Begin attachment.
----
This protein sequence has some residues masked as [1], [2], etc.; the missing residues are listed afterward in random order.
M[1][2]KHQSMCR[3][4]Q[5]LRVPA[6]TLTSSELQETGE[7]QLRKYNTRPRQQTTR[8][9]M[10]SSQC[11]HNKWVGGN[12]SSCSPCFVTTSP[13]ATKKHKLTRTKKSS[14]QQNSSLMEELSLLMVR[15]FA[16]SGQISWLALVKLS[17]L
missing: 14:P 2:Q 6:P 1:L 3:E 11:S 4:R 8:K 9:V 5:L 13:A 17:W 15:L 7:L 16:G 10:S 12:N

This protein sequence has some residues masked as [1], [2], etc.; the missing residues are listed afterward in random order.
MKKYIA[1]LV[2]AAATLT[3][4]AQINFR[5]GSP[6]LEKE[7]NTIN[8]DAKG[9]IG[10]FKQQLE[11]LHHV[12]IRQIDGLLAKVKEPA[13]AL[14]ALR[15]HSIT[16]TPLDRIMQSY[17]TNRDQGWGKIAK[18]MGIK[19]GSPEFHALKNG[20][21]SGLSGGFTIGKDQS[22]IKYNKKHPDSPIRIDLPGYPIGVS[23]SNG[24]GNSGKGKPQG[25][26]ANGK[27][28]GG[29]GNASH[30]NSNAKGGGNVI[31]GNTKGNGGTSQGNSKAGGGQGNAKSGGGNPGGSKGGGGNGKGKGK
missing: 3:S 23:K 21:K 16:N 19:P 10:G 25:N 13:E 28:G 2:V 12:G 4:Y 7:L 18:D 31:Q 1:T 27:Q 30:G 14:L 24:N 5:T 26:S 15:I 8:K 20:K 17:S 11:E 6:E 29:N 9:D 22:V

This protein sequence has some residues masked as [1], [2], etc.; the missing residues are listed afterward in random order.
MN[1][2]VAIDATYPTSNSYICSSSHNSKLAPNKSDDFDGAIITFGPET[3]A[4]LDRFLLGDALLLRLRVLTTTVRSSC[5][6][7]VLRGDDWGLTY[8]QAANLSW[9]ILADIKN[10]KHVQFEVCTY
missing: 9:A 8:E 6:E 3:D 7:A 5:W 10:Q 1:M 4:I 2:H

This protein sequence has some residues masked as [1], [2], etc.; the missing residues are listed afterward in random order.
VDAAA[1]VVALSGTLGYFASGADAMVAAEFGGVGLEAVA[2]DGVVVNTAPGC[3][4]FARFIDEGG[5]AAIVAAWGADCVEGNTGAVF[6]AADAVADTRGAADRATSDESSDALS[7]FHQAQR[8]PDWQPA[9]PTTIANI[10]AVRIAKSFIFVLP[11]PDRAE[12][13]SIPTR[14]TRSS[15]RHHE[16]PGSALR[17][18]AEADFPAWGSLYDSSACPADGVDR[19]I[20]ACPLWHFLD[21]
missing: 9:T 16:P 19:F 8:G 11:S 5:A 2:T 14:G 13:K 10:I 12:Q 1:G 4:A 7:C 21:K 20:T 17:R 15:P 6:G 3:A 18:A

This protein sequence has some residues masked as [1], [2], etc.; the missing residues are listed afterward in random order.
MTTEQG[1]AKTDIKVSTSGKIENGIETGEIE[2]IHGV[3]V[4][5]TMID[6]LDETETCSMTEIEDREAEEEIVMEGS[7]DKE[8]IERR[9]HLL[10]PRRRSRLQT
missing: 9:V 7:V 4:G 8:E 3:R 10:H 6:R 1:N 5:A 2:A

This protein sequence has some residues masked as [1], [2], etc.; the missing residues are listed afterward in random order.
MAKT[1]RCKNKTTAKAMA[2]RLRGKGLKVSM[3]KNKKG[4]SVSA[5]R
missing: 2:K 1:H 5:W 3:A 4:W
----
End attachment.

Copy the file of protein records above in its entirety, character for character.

This protein sequence has some residues masked as [1], [2], etc.; the missing residues are listed afterward in random order.
M[1][2]KHQSMCR[3][4]Q[5]LRVPA[6]TLTSSELQETGE[7]QLRKYNTRPRQQTTR[8][9]M[10]SSQC[11]HNKWVGGN[12]SSCSPCFVTTSP[13]ATKKHKLTRTKKSS[14]QQNSSLMEELSLLMVR[15]FA[16]SGQISWLALVKLS[17]L
missing: 14:P 2:Q 6:P 1:L 3:E 11:S 4:R 8:K 9:V 5:L 13:A 17:W 15:L 7:L 16:G 10:S 12:N

This protein sequence has some residues masked as [1], [2], etc.; the missing residues are listed afterward in random order.
MKKYIA[1]LV[2]AAATLT[3][4]AQINFR[5]GSP[6]LEKE[7]NTIN[8]DAKG[9]IG[10]FKQQLE[11]LHHV[12]IRQIDGLLAKVKEPA[13]AL[14]ALR[15]HSIT[16]TPLDRIMQSY[17]TNRDQGWGKIAK[18]MGIK[19]GSPEFHALKNG[20][21]SGLSGGFTIGKDQS[22]IKYNKKHPDSPIRIDLPGYPIGVS[23]SNG[24]GNSGKGKPQG[25][26]ANGK[27][28]GG[29]GNASH[30]NSNAKGGGNVI[31]GNTKGNGGTSQGNSKAGGGQGNAKSGGGNPGGSKGGGGNGKGKGK
missing: 3:S 23:K 21:K 16:N 19:P 10:G 25:N 13:E 28:G 2:V 12:G 4:Y 7:L 18:D 31:Q 1:T 27:Q 30:G 14:L 24:N 5:T 26:S 15:I 8:K 20:K 17:S 11:E 6:E 29:N 9:D 22:V

This protein sequence has some residues masked as [1], [2], etc.; the missing residues are listed afterward in random order.
MN[1][2]VAIDATYPTSNSYICSSSHNSKLAPNKSDDFDGAIITFGPET[3]A[4]LDRFLLGDALLLRLRVLTTTVRSSC[5][6][7]VLRGDDWGLTY[8]QAANLSW[9]ILADIKN[10]KHVQFEVCTY
missing: 9:A 8:E 6:E 3:D 7:A 5:W 10:Q 1:M 4:I 2:H

This protein sequence has some residues masked as [1], [2], etc.; the missing residues are listed afterward in random order.
VDAAA[1]VVALSGTLGYFASGADAMVAAEFGGVGLEAVA[2]DGVVVNTAPGC[3][4]FARFIDEGG[5]AAIVAAWGADCVEGNTGAVF[6]AADAVADTRGAADRATSDESSDALS[7]FHQAQR[8]PDWQPA[9]PTTIANI[10]AVRIAKSFIFVLP[11]PDRAE[12][13]SIPTR[14]TRSS[15]RHHE[16]PGSALR[17][18]AEADFPAWGSLYDSSACPADGVDR[19]I[20]ACPLWHFLD[21]
missing: 9:T 16:P 19:F 8:G 11:S 5:A 2:T 14:G 13:K 10:I 12:Q 1:G 4:A 7:C 21:K 20:T 17:R 15:P 6:G 3:A 18:A

This protein sequence has some residues masked as [1], [2], etc.; the missing residues are listed afterward in random order.
MTTEQG[1]AKTDIKVSTSGKIENGIETGEIE[2]IHGV[3]V[4][5]TMID[6]LDETETCSMTEIEDREAEEEIVMEGS[7]DKE[8]IERR[9]HLL[10]PRRRSRLQT
missing: 9:V 7:V 4:G 8:E 3:R 10:H 6:R 1:N 5:A 2:A

This protein sequence has some residues masked as [1], [2], etc.; the missing residues are listed afterward in random order.
MAKT[1]RCKNKTTAKAMA[2]RLRGKGLKVSM[3]KNKKG[4]SVSA[5]R
missing: 2:K 1:H 5:W 3:A 4:W